Re: [Histonet] Floor in a pathology laboratory

From:"Joe Nocito"

I had some carpets like this and is was a bear to work with in the embedding 
area. The wheels of the chairs kept causing the carpet to rise up, causing a 
tripping hazard. Anyone else experience this? By the microtomes, the carpet 
worked fine.

----- Original Message ----- 
From: "Gayle Callis" 
To: "Rene J Buesa" ; 
Sent: Tuesday, September 18, 2007 3:41 PM
Subject: Re: [Histonet] Floor in a pathology laboratory

I agree with Rene.  We also have commerical rugs (heavy duty, very low
carpet, inexpensive, and are the kind found in entry ways of
buildings).  We place these in front of microtome areas, sinks and
processor, chairs roll on them without resistance.    They can be vacuumed
to pick up paraffin shavings, and when eventually trashed, merely
replaced.   We had an incident on a hard floor, as paraffin seems to
permeate and coat all surfaces.  A visiting post doc slipped, and if he
hadn't grabbed a door handle, would have cracked back of his skull on our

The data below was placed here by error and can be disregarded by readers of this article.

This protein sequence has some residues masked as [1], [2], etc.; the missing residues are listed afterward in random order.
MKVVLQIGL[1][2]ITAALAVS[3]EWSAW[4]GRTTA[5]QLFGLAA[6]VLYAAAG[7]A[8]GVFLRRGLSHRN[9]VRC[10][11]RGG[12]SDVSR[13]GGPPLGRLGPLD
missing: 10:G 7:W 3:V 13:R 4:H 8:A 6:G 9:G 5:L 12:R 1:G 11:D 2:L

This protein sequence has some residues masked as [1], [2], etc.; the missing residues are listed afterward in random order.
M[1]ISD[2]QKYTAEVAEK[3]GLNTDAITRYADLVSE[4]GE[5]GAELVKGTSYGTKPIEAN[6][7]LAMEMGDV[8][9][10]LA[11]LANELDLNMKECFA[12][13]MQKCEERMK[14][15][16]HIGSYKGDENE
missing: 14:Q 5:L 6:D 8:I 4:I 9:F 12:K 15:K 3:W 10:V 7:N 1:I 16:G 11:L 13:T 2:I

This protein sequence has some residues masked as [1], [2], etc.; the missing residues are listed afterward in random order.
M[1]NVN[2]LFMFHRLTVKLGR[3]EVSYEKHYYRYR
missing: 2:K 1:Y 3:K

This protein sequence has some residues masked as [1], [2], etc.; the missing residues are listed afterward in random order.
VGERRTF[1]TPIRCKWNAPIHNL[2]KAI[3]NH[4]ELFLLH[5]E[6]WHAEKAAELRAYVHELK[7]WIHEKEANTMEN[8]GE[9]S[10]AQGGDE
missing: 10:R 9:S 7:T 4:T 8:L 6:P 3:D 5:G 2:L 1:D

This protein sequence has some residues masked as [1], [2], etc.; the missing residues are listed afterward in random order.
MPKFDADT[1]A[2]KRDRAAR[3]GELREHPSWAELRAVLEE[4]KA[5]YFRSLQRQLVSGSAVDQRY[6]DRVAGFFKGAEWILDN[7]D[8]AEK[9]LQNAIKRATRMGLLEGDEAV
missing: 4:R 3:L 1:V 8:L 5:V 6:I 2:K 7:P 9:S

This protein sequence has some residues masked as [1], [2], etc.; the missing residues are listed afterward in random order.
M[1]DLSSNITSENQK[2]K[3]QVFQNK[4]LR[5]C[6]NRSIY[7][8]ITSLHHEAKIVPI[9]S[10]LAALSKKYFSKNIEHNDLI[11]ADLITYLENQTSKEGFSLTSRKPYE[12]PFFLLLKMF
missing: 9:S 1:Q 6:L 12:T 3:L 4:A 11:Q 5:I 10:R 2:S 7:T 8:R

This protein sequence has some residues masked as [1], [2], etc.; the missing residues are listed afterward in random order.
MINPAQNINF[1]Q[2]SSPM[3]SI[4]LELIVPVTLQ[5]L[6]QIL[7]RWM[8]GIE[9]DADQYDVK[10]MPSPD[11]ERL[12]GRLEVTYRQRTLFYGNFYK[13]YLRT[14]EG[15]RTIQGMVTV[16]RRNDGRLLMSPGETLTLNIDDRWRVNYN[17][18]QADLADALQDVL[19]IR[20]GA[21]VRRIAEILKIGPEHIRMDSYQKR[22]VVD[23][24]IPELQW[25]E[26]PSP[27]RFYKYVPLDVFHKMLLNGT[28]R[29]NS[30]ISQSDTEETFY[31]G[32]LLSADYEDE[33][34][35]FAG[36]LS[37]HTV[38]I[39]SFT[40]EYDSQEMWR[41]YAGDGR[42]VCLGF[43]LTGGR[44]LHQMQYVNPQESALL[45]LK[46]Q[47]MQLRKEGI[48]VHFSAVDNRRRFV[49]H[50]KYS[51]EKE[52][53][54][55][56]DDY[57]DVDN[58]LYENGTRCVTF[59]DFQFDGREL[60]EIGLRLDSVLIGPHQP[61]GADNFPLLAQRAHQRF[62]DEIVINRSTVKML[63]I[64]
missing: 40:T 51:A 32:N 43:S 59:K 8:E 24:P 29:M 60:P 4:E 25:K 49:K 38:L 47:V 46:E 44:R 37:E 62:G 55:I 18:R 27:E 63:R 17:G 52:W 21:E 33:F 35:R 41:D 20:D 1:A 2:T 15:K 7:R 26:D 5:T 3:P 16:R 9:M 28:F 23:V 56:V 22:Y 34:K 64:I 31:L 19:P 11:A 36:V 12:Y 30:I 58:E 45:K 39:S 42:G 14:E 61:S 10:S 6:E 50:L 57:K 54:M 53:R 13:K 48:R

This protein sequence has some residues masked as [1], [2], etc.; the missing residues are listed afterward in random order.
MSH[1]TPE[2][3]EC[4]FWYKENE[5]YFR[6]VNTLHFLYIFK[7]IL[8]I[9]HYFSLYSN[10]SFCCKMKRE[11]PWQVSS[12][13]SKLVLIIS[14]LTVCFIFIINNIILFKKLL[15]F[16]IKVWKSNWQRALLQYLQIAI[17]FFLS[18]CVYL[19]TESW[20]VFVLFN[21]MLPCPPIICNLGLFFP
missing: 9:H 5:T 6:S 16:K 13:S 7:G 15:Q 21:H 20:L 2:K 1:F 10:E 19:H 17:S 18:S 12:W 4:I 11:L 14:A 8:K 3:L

hard floor.  Our janitors here would NEVER think to mop a floor, but they
do vacuum these little carpets.    Perhaps clinical labs have better
regulations for cleaning histology lab areas than our research facility ( I
work in a double wide trailer house! also called a modular) has available.

If you can't use carpets, then consider the sticky peel a away mats under
your microtoming areas, this catches trimmings that seem to fly around
willy nilly, no matter what one does. These are also used at entry ways of
areas where dust, dirt and/or prion associated work is done.

Be sure you ask for acid resistant sinks, that are large, deep and enough
of them to do the work necessary, staining, grossing areas, etc, etc.  A
lab with two sinks like ours is NOT a good situation.  Also, ask that the
the microtoming area has decent bright lighting and NO air vents just about
the microtome area.

Good luck and congratulations on being able to design a new laboratory.

At 02:14 PM 9/18/2007, you wrote:
>Chemicals resistant, anti-slip, and ascrubbable to eliminate paraffin.
>   René J.

Gayle Callis
Research Histopathology Supervisor
Veterinary Molecular Biology
Montana State University - Bozeman
PO Box 173610
Bozeman MT 59717-3610

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